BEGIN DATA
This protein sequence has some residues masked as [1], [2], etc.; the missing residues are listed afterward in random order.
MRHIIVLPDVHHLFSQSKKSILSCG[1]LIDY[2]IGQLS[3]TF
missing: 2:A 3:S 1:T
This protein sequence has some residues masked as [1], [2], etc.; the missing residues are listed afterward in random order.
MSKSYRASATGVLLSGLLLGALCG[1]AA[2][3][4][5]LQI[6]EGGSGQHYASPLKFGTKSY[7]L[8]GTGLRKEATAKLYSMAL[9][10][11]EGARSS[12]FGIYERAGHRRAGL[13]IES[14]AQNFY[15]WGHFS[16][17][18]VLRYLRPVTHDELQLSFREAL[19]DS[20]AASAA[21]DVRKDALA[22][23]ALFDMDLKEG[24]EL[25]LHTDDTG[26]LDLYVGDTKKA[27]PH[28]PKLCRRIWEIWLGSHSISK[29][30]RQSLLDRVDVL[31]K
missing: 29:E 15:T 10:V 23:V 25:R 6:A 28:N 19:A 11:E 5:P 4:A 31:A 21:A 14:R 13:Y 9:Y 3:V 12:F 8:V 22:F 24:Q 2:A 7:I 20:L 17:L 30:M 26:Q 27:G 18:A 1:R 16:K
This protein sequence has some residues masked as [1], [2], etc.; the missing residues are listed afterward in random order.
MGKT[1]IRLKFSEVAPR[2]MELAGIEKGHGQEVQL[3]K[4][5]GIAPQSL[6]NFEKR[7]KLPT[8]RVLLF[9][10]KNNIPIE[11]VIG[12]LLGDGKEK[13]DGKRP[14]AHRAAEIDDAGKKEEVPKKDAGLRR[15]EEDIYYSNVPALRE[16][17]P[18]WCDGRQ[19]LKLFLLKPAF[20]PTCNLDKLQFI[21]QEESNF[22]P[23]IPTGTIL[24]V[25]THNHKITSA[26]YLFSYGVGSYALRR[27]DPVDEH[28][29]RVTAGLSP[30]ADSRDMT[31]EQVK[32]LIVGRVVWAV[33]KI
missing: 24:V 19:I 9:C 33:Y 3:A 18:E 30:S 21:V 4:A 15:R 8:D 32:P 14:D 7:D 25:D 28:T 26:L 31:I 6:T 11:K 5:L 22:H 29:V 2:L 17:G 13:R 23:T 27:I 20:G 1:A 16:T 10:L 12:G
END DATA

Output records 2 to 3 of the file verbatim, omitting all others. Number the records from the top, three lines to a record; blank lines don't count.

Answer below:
This protein sequence has some residues masked as [1], [2], etc.; the missing residues are listed afterward in random order.
MSKSYRASATGVLLSGLLLGALCG[1]AA[2][3][4][5]LQI[6]EGGSGQHYASPLKFGTKSY[7]L[8]GTGLRKEATAKLYSMAL[9][10][11]EGARSS[12]FGIYERAGHRRAGL[13]IES[14]AQNFY[15]WGHFS[16][17][18]VLRYLRPVTHDELQLSFREAL[19]DS[20]AASAA[21]DVRKDALA[22][23]ALFDMDLKEG[24]EL[25]LHTDDTG[26]LDLYVGDTKKA[27]PH[28]PKLCRRIWEIWLGSHSISK[29][30]RQSLLDRVDVL[31]K
missing: 29:E 15:T 10:V 23:V 25:R 6:A 28:N 19:A 11:E 5:P 4:A 31:A 21:A 14:R 13:Y 9:Y 3:V 12:F 8:V 22:F 24:Q 2:A 7:I 20:L 17:L 30:M 26:Q 27:G 18:A 1:R 16:K
This protein sequence has some residues masked as [1], [2], etc.; the missing residues are listed afterward in random order.
MGKT[1]IRLKFSEVAPR[2]MELAGIEKGHGQEVQL[3]K[4][5]GIAPQSL[6]NFEKR[7]KLPT[8]RVLLF[9][10]KNNIPIE[11]VIG[12]LLGDGKEK[13]DGKRP[14]AHRAAEIDDAGKKEEVPKKDAGLRR[15]EEDIYYSNVPALRE[16][17]P[18]WCDGRQ[19]LKLFLLKPAF[20]PTCNLDKLQFI[21]QEESNF[22]P[23]IPTGTIL[24]V[25]THNHKITSA[26]YLFSYGVGSYALRR[27]DPVDEH[28][29]RVTAGLSP[30]ADSRDMT[31]EQVK[32]LIVGRVVWAV[33]KI
missing: 24:V 19:I 9:C 33:Y 3:A 18:E 30:S 21:V 4:A 15:R 8:D 32:P 14:D 7:D 25:D 28:T 26:L 31:I 6:T 11:K 5:L 22:H 29:V 2:L 17:G 13:R 23:T 27:I 20:G 1:A 16:T 10:L 12:G